If we ask ten runners how do you become a better runner?, my conservative guess is that about eight of them will simply respond that in order to become a better runner, someone needs to do only one thing: run. To a degree, this makes logical sense, after all. It seems far-fetched to think that someone would be able to improve his running — either in terms of pace or distance — by doing something not-running-related, like rollerblading, for example. In order to run well, one need only run. It’s as simple as that.
Except that it’s really not that easy. If it were, then the world’s best runners, the ones holding the Olympic gold medals and the world records and the biggest brand endorsements, would only be running miles all day and all night. Instead, a little research into the subject reveals that the world’s best runners spend lots of time running each week — without question — yet they also spend a ton of time each week devoted to ancillary components of training, like weight training, flexibility, and mobility work.
Yoga: a runner’s BFF
In this way, when we talk about ancillary work for runners, yoga can play an important role and satisfy a large part of a runner’s training puzzle. Yoga in and of itself won’t necessarily make a runner “better,” but in conjunction with other components to the training puzzle, it could be the difference between a good runner and a great runner.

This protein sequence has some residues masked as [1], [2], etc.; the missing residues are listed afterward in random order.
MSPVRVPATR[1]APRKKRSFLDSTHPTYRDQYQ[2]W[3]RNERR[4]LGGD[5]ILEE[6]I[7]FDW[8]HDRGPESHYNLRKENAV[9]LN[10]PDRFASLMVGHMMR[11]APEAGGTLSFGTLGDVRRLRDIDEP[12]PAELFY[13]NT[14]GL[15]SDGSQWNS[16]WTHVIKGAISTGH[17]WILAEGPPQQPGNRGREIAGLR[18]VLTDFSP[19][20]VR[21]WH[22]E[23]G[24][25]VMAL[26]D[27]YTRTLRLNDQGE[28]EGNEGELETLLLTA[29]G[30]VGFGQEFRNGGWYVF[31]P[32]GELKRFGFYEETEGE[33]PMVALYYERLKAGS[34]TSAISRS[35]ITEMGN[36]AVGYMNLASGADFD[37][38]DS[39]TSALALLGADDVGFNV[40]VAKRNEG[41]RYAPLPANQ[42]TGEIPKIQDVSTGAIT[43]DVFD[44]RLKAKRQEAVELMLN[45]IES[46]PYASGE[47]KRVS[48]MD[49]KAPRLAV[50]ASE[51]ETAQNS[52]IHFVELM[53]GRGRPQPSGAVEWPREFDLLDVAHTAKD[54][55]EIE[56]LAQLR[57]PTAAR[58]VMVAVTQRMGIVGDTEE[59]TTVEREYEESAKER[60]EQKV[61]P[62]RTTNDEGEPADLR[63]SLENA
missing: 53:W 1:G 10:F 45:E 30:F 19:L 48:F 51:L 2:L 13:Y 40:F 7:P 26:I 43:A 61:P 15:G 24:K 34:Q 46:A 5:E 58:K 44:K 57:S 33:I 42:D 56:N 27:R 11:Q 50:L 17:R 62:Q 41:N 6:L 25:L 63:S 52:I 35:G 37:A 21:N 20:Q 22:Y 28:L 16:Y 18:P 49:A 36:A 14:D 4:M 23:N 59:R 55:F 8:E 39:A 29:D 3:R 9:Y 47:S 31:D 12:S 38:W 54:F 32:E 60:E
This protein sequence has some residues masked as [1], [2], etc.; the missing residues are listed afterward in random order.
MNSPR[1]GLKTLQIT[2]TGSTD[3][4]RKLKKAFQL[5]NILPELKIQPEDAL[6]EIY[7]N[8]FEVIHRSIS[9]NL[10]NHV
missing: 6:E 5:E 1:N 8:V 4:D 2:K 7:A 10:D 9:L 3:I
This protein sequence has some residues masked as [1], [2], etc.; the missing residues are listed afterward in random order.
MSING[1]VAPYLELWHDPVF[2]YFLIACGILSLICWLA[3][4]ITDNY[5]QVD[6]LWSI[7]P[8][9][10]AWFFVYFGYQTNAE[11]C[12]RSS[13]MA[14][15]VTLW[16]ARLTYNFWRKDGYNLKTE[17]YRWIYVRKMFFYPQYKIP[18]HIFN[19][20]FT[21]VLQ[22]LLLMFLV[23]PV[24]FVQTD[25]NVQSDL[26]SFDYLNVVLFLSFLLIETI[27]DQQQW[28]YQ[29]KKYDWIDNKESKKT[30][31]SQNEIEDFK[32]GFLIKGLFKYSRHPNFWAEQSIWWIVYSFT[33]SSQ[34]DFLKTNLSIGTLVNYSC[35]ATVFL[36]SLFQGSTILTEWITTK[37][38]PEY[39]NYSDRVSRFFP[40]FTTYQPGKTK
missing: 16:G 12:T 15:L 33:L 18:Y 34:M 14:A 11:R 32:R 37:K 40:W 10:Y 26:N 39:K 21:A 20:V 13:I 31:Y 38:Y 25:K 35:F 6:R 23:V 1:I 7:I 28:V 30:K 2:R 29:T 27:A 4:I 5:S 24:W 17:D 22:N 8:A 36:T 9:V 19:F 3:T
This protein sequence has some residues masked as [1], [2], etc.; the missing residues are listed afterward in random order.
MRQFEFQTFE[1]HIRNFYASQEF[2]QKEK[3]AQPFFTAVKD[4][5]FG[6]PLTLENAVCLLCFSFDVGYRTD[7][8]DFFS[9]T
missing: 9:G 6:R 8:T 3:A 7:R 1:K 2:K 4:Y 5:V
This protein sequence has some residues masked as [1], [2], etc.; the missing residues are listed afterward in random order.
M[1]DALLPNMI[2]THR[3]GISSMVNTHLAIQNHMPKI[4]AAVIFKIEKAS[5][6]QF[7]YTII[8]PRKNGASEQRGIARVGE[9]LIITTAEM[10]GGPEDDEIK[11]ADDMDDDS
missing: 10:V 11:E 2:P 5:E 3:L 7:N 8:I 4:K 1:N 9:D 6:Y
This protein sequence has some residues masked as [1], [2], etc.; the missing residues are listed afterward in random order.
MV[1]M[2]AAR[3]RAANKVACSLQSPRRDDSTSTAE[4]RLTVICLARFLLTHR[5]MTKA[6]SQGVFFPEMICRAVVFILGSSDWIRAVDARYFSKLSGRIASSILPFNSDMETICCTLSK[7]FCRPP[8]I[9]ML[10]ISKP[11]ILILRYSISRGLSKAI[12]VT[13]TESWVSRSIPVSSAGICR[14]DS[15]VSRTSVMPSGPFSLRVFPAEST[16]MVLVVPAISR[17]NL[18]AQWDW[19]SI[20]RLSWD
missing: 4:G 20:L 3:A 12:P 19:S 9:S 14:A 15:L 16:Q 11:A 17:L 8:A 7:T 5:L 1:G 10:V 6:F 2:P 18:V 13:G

Many people incorrectly equate yoga with basically lying around on the ground, doing some light stretching, and spending lots of time saying “om” and “namaste.” While that can be part of someone’s yoga practice, it’s not obligatory. Plus, just as is the case with running, there are tons of different types of yoga. If you’re not interested in “om”-ing and “namaste”-ing your day away, no one’s going to make you.
So why yoga?
Yoga is a great ancillary component to a runner’s training plan because it helps fill in the missing parts of the puzzle, to put it succinctly. Most of the time, runners only run as part of their training program. They spend as little time as possible to anything but racking up the miles because they think that accumulating more mileage will equate to becoming better, stronger, fitter, and faster.
The shock factor